Spring has arrived, and so has allergy season. Fourteen percent of Americans are dealing with the congestion, sinus inflammation and sneezing brought on by their allergies.
With pollen’s link to plants, it may be surprising that hyperurbanized New York City is consistently worse than average, as the chart below shows.
But Dr. Clifford Bassett, medical director of Allergy & Asthma Care of New York, said allergy conditions are worse in urban areas because air pollution “supercharges” the pollen. Plant gender plays an important role as well.
Are your allergies so severe you can’t stop sneezing long enough to finish reading a complete sentence? Can you no longer recall the features on your girlfriend’s face because your eyes have been swollen shut for weeks now? Has the base of your nose developed calluses from such frenetic tissue-use? Have you sneezed yet? How about now? How about now?
Your miserable spring is brought to you by what has been dubbed a “pollen tsunami,” thanks to this winter’s particularly nasty cold. Dr. Clifford Basset, the medical director at Allergy and Asthma Care of New York, told DNAinfo that the heavy snow and rain made pollen “more potent.” Isn’t that charming?
An allergy is the immune system’s reaction when exposed to what is otherwise a harmless substance. It can be anything from plant pollen to mold, to almonds or milk.
With allergy season in full swing, are you prepared to fight the good fight? Follow these twelve steps and breathe easier this spring.
Spring might have gotten off to a slow start this year, but that hasn’t dampened the effects of pollen. In fact, Dr. Clifford Bassett, founder and medical director at Allergy and Asthma Care of New York told weather.com he predicted “a very robust pollen explosion” this spring — and he wasn’t wrong.
According to the doctor, there are a number of reasons for the spring sniffles. “One is the rising long term increase in carbon dioxide and its effect on increased production of pollen,” he said.
“There’s a couple factors,” Dr. Clifford Bassett, founder and medical director at Allergy and Asthma Care of New York, told weather.com. “One is the rising long term increase in carbon dioxide and its effect on increased production of pollen,” another is what he calls “the priming effect,” and the last comes down to a battle of the sexes: pollen-producing male trees are dominating greenspace in many cities.
Intense heat waves — a result of climate change — are one of the most dangerous ways to the planet’s health affects our own, according to a new World Health Organization report that will be presented at the European Environment and Health Process in Haifa, Israel, at the end of the month.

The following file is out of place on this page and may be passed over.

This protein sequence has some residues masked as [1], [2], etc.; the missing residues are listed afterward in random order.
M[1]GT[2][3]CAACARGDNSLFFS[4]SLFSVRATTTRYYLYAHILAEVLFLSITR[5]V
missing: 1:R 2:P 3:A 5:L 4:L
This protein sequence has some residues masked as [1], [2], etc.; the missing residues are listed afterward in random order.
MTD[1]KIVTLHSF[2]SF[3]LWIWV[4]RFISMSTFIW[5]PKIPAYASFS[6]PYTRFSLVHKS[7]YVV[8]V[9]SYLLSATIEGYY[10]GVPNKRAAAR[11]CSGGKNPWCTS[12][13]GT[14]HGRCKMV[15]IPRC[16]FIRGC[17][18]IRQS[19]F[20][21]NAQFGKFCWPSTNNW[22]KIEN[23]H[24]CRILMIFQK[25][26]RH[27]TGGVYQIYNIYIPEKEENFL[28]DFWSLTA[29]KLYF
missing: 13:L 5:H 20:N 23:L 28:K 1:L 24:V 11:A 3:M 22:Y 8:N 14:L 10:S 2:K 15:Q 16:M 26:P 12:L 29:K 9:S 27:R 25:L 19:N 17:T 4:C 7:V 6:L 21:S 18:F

The WHO report also includes a framework for the 32 nations in Europe to address these and other health-related challenges.
“Health in Europe is already suffering as a result of the effects of climate change,” the organization wrote in a press release. “The devastating floods of May 2014 in Bosnia and Herzegovina, Croatia and Serbia affected more than 2.5 million and killed 60 people. In addition, a WHO study released in 2014 projects an annual increase of heat-related deaths in Europe, reaching 27,000 by 2050, for the over-65 age group unless action is taken now.”
This week, New Yorkers emerged from their darkened studio apartments, blinking and stretching, to greet their first 70-degree day since October. But as the cotton dresses and sandals are resurrected from storage, so too are the eye drops and bottles of Allegra. “Although spring is off to a slow start, now we are starting to see catch up when it comes to a massive pollen surge, the ‘double whammy’ that combines tree and grass pollen, peaking over mid spring and beyond,” said allergist Dr. Clifford Bassett, who noted “this year’s season will be one of the toughest in years.
Why, exactly? Dr. Bassett points to a number of factors. First off, heavy winter precipitation means the soil and roots of allergenic plants are especially hydrated, priming them to release higher levels of pollen than after a dryer winter. But because temperatures have been so cold recently, plants haven’t begun to bloom yet.
This year’s ranking of Spring Allergy Capitals is in, and it’s bad news yet again for allergy sufferers in the Southern half of the United States. Jackson, Mississippi, and Louisville, Kentucky, top the 2015 list of the “most challenging places to live with allergies,” published annually by the Asthma and Allergy Foundation of America. Oklahoma City, Memphis, and Knoxville round out the top five.
What makes these cities especially allergenic? Each has its own unique cocktail of airborne allergens, of course. Tree pollen is a major culprit in seasonal allergies, and certain types of trees, such as mulberry and olive, are more allergenic than others. There are also factors that tend to exacerbate symptoms across the board.